I didn’t expect to write about 9/11. But I found I had no choice.
As an academic trained to be critical (in the best and worst meaning of that term), I expected that the anniversary would bring media overkill, excessive sentimentality, and mindless jingoism. Media saturation and sensationalism were indeed in overdrive, along with some predictably foolish commentary. Yet the overall national tone was respectful and dignified. And we were called to contemplation (a core value of Alvernia) about the meaning of heroic service and peacemaking (two other of our core values).
Those of us who did not lose a loved one on 9/11 or who have been touched only indirectly by those events and the resulting casualties from decade-long wars in Iraq, Pakistan, and Afghanistan can only imagine the ongoing grief, anger, and loss suffered by the victims’ (and soldiers’) families and friends. Yet we can still be touched deeply and inspired, as ten years ago, by stories of astonishing humanity.
The tale of Welles Crowther, the “Man in the Red Bandanna,” a 24-year old graduate of my alma mater, Boston College, made a deep impression on me. An economics major, lacrosse player, and member of the Fellowship of Christian Athletes, Welles organized rescue efforts on the upper floors of the South Tower. Appearing in the Sky Lobby on the 78th floor, where the airplane had hit, he directed dazed victims to the one open stairway and made successful trips with injured survivors — most of whom were likely strangers to him — all the way to the main floor lobby. He was discovered there, with members of the FDNY, under the rubble of the tower, preparing for still another trip up the tower to rescue others. Two survivors who later identified him from a picture sent by his mother have talked about how knowing his identity has been a source of healing and of hope.
Heroism of a more familiar kind was celebrated a few days after the 10th anniversary of 9/11 when a young marine sergeant, Dakota Meyer, became the first living soldier from the current wars to be awarded the Congressional Medal of Honor. Listening to his conscience and disobeying the orders of superiors not on the scene, Meyer made repeated trips under heavy fire to rescue (or recover the bodies of) Afghan as well as American comrades. As he accepted his award at the White House, memorial services were held at his request for four comrades who did not survive the firefight.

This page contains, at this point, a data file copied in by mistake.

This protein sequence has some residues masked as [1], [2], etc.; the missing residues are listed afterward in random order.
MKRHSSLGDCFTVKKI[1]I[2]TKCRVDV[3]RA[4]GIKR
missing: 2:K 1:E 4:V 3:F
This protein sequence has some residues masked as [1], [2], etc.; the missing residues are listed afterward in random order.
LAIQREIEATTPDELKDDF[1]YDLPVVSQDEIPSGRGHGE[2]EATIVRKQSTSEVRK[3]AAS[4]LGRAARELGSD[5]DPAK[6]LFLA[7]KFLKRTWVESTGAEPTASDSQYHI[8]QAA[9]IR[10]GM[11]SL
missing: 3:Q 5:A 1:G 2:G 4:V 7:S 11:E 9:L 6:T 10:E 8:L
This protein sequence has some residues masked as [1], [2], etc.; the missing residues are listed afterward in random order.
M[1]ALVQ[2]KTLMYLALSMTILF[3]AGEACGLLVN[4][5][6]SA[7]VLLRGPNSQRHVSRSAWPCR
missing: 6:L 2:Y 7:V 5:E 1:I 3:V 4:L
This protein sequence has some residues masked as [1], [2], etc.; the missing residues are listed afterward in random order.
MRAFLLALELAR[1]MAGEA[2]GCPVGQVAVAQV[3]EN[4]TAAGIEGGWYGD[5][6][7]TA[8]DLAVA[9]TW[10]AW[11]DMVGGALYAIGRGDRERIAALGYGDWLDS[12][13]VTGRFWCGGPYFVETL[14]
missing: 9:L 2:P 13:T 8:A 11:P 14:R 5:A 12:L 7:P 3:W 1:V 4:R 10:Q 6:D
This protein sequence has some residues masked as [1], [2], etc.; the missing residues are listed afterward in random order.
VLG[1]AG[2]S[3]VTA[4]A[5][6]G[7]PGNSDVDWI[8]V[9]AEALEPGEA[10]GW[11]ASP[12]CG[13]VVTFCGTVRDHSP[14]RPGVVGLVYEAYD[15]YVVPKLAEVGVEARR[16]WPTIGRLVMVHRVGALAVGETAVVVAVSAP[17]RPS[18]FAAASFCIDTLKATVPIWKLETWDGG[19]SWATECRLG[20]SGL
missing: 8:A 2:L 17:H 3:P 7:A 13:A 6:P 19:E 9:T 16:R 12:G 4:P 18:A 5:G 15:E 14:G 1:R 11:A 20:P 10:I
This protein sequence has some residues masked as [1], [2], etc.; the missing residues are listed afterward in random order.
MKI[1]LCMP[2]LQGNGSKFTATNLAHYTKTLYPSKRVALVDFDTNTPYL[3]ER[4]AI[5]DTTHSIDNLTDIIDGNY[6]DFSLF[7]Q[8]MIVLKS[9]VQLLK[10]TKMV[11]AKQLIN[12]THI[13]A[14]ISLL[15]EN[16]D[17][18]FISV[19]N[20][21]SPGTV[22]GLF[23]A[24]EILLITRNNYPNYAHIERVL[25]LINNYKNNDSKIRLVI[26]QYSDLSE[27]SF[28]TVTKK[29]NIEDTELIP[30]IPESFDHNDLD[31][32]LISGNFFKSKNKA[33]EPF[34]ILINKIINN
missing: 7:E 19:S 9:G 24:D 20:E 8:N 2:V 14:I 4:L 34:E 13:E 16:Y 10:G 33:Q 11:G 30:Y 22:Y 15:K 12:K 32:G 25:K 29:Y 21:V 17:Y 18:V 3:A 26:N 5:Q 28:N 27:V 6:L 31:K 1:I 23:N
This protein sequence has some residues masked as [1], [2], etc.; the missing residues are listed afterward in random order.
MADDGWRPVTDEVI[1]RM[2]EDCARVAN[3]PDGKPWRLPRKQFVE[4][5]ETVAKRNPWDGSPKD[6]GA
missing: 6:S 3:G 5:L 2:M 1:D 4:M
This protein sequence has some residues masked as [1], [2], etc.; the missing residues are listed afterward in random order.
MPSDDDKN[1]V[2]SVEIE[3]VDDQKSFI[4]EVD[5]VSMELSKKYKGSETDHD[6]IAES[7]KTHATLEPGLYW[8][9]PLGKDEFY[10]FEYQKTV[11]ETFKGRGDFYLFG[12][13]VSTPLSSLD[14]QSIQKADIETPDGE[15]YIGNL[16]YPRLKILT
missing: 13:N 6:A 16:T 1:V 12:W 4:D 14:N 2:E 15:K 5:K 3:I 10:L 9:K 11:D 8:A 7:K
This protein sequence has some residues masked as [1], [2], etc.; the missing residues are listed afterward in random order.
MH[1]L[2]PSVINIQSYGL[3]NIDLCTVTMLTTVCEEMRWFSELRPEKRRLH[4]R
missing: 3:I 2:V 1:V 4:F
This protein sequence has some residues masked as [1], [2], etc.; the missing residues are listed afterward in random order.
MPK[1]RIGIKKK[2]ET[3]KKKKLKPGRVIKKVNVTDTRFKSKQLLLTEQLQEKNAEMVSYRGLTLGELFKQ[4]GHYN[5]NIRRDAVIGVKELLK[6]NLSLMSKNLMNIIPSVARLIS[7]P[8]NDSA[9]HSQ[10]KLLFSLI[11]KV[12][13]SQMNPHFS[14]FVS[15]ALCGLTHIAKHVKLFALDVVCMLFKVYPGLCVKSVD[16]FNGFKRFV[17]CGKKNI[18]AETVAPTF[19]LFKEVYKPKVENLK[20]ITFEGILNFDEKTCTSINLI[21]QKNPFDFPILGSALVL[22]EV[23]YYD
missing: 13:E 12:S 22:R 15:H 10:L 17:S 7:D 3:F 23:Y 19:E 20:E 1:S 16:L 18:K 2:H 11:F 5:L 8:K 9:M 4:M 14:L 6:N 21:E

Amidst these and other inspiring stories, it is surprising how little commentary has probed the costs of the two wars begun in response to 9/11, both producing extensive civilian as well as military casualties and having significant economic impact. Bi-partisanship is virtually invisible in Washington . . . except for the almost universally shared silence about the “costs” of these wars.
In contrast, Alvernia’s Founders Day speaker, Marie Dennis, the co-president of Pax Christi, the Catholic international peace organization recently nominated for the Nobel Peace Prize and the recipient of a distinguished peace award previously bestowed on Martin Luther King and Mother Theresa, challenged prevailing thinking. In her address, “’Love Your Enemies’: The Lessons of 9/11,” she decried the horror of 9/11, shared her anger at the loss of a dear cousin, and affirmed the need for a strong response. But she noted that the Church’s “just war theory,” once widely cited as justification for military action, was now almost impossible to apply to global conflicts. She questioned the efficacy (and the morality) of the response to 9/11. And as a veteran of peacekeeping and human rights trips to dangerous conflicts in Africa, Latin America, and the Middle East, she suggested that genuine peacemaking, based on countercultural gospel values, and requiring economic justice and respectful dialogue, is the world’s best hope.
Neither Dennis nor the three faculty panelists --Professors Kevin Donnelly, Janae Scholtz, and Donna Yarri--who offered the diverse perspectives of historian, philosopher, and theologian at a campus event suggested there were easy answers. Donnelly emphasized it was far too soon for any national consensus on the deeper “meaning” of 9/11. Sholtz, like Dennis, recalling the hopeful unity and outpouring of support for the United States in the early days after 9/11, decried the increasing polarization and disrespectful dialogue now in ascendancy. And Yarri, like Dennis, besides doubting a major conflict could any longer meet the test of the “just war’ theory, noted that the widespread destruction unleashed in the last decade posed troubling questions that most Americans are hesitant to face. The final panelist, State Senator Judy Schwank, encouraged students (and all of us) to use the 9/11 anniversary as an opportunity for personal and national reflection.
Such reflection is troubling and challenging, to be sure, but necessary. And we have the integrity and moral courage of Welles Crowther, Dakota Meyer, and Marie Dennis to inspire us.